Each resource parameter has a type that defines how it behaves – e.g. whether it is text, a number or part of a code set (a token). In most cases this is reasonably straightforward (though there are subtleties in some cases) – The one that causes the most difficulty at first is where one of the parameters is a resource reference – e.g. you want all the conditions for a particular patient. (In fact, this particular scenario has a specific solution – the compartment – that I’ll cover in a separate post, so bear with me for the moment).

The following search:


will return all conditions where the ID of the subject (which is a patient) is 351 (The assumption is that you have previously performed a search on the patient to locate that ID). It is possible to get more complicated than that – for example you can chain query parameters to get, say, all conditions for patients whose name is david. Go look at the spec if that functionality is important in your use case. (Note: the format of this type of query has changed recently and not all servers may support it yet)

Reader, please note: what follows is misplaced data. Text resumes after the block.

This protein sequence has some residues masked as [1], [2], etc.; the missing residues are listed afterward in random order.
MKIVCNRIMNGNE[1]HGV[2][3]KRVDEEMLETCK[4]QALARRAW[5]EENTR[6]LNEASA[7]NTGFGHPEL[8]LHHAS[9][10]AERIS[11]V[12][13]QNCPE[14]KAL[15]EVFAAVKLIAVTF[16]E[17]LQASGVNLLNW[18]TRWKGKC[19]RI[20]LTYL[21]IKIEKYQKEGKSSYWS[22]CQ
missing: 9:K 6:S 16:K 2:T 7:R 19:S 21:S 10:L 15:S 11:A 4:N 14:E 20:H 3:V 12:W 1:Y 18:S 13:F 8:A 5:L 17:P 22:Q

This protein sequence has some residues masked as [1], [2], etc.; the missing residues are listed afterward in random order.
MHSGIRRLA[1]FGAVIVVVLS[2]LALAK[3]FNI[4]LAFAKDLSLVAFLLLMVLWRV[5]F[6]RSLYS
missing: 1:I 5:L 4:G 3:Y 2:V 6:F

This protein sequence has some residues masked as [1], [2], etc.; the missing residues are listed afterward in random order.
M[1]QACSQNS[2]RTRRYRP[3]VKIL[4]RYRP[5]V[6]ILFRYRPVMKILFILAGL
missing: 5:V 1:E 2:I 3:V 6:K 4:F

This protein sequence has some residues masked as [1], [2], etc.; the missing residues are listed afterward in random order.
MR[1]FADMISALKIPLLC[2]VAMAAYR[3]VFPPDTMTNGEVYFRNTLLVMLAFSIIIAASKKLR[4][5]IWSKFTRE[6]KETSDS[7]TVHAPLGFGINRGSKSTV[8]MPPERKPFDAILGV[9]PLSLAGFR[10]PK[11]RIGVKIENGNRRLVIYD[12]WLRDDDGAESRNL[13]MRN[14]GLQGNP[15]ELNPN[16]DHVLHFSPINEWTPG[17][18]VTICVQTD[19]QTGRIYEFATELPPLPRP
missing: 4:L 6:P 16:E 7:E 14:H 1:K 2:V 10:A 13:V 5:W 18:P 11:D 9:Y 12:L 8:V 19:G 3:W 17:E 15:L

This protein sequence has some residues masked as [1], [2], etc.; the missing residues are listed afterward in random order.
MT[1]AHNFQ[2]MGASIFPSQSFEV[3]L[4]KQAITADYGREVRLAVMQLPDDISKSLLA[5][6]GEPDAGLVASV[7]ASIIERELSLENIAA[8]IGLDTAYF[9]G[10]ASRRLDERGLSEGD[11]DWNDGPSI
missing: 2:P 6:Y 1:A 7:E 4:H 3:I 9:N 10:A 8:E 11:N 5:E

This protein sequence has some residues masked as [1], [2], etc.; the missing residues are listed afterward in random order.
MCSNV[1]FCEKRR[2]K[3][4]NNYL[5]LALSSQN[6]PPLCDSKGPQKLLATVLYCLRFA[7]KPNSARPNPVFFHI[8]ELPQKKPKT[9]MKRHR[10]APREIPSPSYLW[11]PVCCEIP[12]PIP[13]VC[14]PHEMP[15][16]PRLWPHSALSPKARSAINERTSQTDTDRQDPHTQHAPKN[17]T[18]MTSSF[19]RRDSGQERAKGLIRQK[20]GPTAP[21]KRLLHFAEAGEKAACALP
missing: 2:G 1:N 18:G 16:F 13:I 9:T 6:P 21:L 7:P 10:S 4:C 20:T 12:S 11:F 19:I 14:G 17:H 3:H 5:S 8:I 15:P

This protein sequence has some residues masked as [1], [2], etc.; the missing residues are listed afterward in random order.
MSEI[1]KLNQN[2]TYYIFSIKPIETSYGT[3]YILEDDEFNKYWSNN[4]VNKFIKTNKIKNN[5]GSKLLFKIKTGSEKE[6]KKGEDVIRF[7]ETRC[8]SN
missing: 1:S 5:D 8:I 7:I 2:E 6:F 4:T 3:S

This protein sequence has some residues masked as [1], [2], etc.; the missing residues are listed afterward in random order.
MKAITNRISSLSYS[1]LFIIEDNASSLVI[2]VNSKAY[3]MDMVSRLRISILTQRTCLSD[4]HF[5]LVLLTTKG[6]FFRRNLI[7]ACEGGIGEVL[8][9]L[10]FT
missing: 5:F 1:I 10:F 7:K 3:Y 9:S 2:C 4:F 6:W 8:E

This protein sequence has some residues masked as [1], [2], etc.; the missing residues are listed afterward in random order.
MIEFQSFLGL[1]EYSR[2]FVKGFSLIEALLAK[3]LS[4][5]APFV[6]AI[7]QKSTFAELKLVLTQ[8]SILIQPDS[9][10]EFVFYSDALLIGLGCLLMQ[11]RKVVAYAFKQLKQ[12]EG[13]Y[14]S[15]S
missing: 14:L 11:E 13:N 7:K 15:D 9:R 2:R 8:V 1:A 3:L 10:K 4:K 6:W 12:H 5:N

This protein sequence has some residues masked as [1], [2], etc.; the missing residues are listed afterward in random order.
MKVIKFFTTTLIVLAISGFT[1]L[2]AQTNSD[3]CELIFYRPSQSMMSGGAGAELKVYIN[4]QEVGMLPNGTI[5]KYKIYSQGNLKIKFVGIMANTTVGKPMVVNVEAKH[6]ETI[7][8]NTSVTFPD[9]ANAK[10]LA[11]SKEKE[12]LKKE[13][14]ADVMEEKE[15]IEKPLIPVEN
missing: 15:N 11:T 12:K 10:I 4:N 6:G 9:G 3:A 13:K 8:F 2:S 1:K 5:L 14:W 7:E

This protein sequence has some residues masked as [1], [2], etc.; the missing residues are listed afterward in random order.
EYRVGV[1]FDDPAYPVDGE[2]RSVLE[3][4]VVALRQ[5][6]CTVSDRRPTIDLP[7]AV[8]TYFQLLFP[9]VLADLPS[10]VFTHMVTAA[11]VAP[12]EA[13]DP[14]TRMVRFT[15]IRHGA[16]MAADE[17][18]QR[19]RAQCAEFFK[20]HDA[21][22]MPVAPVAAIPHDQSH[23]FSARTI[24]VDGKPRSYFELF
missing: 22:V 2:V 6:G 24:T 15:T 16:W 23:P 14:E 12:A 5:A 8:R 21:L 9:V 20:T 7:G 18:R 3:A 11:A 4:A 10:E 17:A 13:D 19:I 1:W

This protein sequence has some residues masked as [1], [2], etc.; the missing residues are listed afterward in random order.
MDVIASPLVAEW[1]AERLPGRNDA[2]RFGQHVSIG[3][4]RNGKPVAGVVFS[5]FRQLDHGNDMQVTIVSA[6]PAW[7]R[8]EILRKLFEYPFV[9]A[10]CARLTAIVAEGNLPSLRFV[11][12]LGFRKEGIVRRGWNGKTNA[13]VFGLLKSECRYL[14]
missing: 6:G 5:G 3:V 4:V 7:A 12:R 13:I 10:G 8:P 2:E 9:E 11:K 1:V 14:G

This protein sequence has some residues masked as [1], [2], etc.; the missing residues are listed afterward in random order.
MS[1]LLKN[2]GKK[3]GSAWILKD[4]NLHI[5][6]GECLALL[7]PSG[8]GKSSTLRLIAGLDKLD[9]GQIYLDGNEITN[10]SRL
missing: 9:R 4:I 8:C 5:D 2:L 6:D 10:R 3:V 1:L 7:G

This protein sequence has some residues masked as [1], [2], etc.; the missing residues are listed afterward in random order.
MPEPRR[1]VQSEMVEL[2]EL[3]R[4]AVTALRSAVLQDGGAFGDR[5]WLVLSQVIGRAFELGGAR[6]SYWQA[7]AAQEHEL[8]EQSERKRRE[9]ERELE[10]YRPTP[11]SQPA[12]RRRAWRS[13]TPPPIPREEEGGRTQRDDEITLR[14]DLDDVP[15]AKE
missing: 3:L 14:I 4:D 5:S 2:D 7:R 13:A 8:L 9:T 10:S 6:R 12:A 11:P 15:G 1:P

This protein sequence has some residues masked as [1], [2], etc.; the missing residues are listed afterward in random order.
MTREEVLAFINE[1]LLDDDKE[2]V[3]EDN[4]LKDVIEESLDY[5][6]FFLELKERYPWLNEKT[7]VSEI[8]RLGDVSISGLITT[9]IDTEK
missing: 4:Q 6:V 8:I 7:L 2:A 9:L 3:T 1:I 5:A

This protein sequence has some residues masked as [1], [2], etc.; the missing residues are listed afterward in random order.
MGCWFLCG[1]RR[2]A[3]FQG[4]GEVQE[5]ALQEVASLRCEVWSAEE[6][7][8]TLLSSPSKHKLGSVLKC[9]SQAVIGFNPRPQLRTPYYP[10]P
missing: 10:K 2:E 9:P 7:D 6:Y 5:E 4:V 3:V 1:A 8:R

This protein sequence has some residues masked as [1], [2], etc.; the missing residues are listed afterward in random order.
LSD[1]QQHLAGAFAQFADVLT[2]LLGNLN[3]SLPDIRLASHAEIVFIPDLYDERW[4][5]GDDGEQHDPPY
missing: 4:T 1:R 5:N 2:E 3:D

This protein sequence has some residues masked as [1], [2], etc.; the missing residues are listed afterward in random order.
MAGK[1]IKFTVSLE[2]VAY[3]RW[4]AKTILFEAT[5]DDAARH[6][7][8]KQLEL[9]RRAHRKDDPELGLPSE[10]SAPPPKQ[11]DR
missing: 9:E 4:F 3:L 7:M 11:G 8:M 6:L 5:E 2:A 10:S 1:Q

So we’ve talked about how to find resources based on matching their properties to some value, how to find resources based on their link to some other resource but we haven’t talked about the format that the results are returned in. It can’t just be the resource – as there will likely be more then one that matches – it has to be a set of some sort.

In fact, FHIR uses the Atom format to return the results of any search – regardless of how many resources matched the search – and we call this a bundle. Bundles are, in fact, used in a number of parts of FHIR – they form the basis of FHIR Documents and FHIR Messages, as well as the ability to batch multiple commands into a single transaction, but lets stay focussed on search for now.

If you look at the definition of the bundle, you’ll see it’s made up of a feed element, which contains any number of entry elements. Considering first the feed: